Peter Merkulov 24 August 2016

Improving the safety of mobile technology

Improving the safety of mobile technology image

In 2015, millennials became the largest generation in the workforce, bringing with them new experiences, ideas and approaches to work. Successive government ministers have prioritised the digitisation of the public sector, but sceptics inside and out question the extent to which this can be achieved safely and securely.

Traditionally the public sector lagged behind the private sector in its adoption of the latest technology; however, the need to innovate and appeal to a rapidly evolving workforce is forcing changes. The millennial generation is made up of tech-savvy individuals who barely remember a time when email and mobile were not seen as essential to everyday work.

Changing behaviours are evident: statistics suggest that 55% of emails are now opened on a mobile device (Source: Litmus 2016). With fewer traditional working boundaries, millennials are streamlining personal and professional lives on their smartphones.

Local government will undoubtedly have to adapt to prepare for this new norm in order to recruit the best talent, but the real challenge is security. One of the biggest issues is managing 'bring your own device' (BYOD). Public sector work is increasingly mobile, so it isn’t unusual for work to be carried out remotely or in the field. Millennials and now many others in the remote workforce prefer to use the same consumer-based apps they are already familiar with, but may not be approved by IT.

Gartner predicts that by 2017, just over half of companies will go as far as making it a requirement that employees bring their own devices. At the same time though, many, particularly in the UK public sector, have banned BYOD rollouts because of security concerns.

Preparing an organisation for the future is critical, but understandably, security should be a top priority. The ease and convenience of BYOD makes sense under the right circumstances, and ultimately, when approached correctly, mobility can be made safe whilst also continuing to enhance productivity through effective management.

Managing citizen data

Managing mobility is a complicated but important process. Productivity and security are both critical to organisational success. A breach in local government can have a detrimental impact on an organisation, their work and their constituents’ because of the direct risk to the data of citizens. The public perception of an organisation dealing with the aftermath of a data breach usually results in loss of trust or potential change of staffing, depending on the severity of the issue.

To effectively manage mobility, increase productivity and maintain security, IT managers should look to employ an enterprise mobility management strategy. With an effective mobility strategy, an organisation can safeguard mobile productivity and network security, whilst adding value to organisational objectives.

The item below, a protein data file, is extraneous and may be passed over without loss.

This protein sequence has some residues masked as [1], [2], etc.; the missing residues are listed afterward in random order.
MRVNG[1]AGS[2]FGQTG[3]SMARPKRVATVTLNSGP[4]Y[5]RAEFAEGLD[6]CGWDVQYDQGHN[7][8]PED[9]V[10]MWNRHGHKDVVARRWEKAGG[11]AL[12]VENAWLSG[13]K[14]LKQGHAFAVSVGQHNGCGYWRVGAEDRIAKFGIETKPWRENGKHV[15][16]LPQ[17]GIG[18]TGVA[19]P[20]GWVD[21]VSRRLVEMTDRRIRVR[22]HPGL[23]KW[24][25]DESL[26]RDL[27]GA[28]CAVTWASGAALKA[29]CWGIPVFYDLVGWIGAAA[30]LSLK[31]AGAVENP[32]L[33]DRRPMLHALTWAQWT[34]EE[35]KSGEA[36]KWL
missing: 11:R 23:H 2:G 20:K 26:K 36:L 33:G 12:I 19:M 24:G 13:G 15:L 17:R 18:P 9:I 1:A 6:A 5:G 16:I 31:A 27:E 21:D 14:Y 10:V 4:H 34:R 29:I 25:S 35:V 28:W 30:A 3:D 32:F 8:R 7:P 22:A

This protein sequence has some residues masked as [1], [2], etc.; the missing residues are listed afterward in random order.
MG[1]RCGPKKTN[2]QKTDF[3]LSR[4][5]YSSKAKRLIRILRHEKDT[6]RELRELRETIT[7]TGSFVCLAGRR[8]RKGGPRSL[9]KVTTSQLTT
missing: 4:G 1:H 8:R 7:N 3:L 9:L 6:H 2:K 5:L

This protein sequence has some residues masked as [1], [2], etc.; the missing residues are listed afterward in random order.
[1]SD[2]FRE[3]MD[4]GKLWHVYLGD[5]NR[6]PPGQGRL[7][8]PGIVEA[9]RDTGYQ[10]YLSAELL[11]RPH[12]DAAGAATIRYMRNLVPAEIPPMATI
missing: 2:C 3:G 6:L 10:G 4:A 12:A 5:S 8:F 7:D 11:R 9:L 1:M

The challenge in implementing an enterprise mobility management strategy is working out where the potential gaps in security could exist. The aim is to make security an integral but unobtrusive aspect of employees’ interactions with work. Mobile management strategies should be used to ensure employees have the tools required to safely transfer and access information without hindering their productivity.

Start with data

Mobility management should start with the data. Users need to securely access information externally to avoid proprietary data needs being stored outside the walls of the company or accessed via an unapproved method. Organisations with an IT infrastructure primarily based on-premises can use a file transfer or synchronization solution to provide users with the ability to share and access corporate data anytime on any device, while giving IT departments the administrative oversight, control, and security necessary to keep users and corporate assets safe.

The next step should be to examine tools being used to move data in order to ensure the information is being moved into and outside of the organisation securely and easily. When looking to add controls that allow you to restrict users or provide notifications when sensitive information is shared with unauthorised parties, consider a data loss prevention solution.

With so many employees on the go, and a demand from the new millennial workforce for more flexibility, enabling some levels of mobile engagement is essential to future success and talent resourcing in local government. Mobility and BYOD can, however, be made to minimise potential risks. Organisations simply need to adopt the right tools and policies to make the technology as secure as possible.

Peter Merkulov is vice president of product strategy and technology alliances at Globalscape.

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